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Canada’s gap between multiculturalism policy and treatment of ethnoracialized minorities

Although Canada's multiculturalism policy aims to increase inclusivity, has this happened yet?

Rajvir Gill

Andrea González

The Global Pluralism Monitor: Canada report recognizes that underpinning diversity in Canada is the legacy and influence of Canada’s multiculturalism policy that encourages respect for cultural diversity. A key aspect of this policy is to reduce discriminatory barriers and increase inclusion to allow for all Canadians to feel that they belong. For example, the preamble of the Canadian Multiculturalism Act states:

“Government of Canada recognizes the diversity of Canadians as regards race, national or ethnic origin, colour and religion as a fundamental characteristic of Canadian society and is committed to a policy of multiculturalism designed to preserve and enhance the multicultural heritage of Canadians while working to achieve the equality of all Canadians in the economic, social, cultural and political life of Canada.”

While this Act has proved to be influential, the lived realities of ethnoracialized minorities is not yet a complete reflection of the purpose and spirit of the Act.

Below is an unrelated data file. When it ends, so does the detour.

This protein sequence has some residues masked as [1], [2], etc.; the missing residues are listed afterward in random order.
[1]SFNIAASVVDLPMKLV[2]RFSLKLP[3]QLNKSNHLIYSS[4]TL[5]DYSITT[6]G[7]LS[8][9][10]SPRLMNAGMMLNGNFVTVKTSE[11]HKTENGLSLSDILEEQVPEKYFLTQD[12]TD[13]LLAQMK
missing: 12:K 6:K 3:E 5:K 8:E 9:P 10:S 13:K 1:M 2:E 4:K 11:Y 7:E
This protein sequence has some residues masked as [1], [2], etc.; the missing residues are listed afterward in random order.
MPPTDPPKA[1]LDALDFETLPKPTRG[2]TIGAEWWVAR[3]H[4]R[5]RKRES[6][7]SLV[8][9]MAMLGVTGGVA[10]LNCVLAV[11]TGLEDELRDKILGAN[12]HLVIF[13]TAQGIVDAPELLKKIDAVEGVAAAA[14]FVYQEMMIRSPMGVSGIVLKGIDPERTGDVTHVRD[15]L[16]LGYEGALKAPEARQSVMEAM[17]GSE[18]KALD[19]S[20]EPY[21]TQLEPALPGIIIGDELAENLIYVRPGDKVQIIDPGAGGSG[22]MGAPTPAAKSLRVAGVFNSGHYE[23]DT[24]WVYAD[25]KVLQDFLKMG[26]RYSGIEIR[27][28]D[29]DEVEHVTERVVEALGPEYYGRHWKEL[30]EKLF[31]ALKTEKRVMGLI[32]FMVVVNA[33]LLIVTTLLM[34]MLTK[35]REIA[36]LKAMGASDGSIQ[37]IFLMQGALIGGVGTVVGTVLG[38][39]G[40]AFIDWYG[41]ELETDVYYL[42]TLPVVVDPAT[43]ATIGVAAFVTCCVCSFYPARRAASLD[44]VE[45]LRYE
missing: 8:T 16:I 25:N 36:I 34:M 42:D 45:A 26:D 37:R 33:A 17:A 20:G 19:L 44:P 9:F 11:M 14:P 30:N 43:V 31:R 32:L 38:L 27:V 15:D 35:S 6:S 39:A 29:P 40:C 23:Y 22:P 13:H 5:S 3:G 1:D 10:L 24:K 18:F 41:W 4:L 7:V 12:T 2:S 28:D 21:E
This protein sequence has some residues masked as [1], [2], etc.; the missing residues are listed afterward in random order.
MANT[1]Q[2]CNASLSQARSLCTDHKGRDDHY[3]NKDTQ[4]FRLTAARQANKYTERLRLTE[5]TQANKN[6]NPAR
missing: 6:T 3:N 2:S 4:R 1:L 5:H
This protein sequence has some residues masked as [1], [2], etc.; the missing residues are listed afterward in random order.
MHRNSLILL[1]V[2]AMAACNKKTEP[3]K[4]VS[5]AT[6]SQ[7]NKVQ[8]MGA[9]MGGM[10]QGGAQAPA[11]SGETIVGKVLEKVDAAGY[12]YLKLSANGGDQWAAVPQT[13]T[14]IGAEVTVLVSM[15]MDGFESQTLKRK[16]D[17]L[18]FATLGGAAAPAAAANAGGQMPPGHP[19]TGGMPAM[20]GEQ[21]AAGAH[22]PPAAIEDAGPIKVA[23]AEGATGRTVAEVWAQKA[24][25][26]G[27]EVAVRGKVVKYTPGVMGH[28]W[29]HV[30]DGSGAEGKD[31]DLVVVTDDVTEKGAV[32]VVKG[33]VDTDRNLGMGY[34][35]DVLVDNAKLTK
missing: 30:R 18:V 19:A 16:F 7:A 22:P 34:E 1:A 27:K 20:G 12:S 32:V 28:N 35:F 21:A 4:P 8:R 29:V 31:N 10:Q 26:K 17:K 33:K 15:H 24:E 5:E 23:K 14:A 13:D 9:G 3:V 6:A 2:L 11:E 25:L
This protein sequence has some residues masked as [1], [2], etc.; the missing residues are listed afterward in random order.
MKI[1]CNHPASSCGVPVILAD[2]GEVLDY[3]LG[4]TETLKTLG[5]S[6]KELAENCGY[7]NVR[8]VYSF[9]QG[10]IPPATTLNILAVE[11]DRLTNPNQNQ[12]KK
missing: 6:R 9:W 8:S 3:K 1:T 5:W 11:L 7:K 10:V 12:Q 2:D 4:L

Nowhere is this more evident than in Canada’s immigration policies, which to the surprise of many around the world, are designed in a way that limits the possibility of many to immigrate to Canada. For example, due to Canada’s immigration policies, new immigrants to the country are often required to be highly educated. However, even when meeting this requirement for entry, Canada struggles to fully recognize or utilize new immigrants’ training and skills especially in professional categories, resulting in the immigrant generation bearing economic hardship. Therefore, the Monitor recommends enacting policies to counteract the economic structures that limit new immigrants’ chances at a high quality of life in Canada.

Overall, the Monitor report shows that ethnoracialized minority groups face greater levels of discrimination compared to others, resulting in varying levels of income and unemployment across these groups compared to the non-racialized majority. This begs the question of whether Canada’s multiculturalism policy is being implemented effectively in all public and private institutions as promised by the Canadian Multiculturalism Act. 

Read more about the status of ethnoracialized minorities in the Global Pluralism Monitor: Canada report.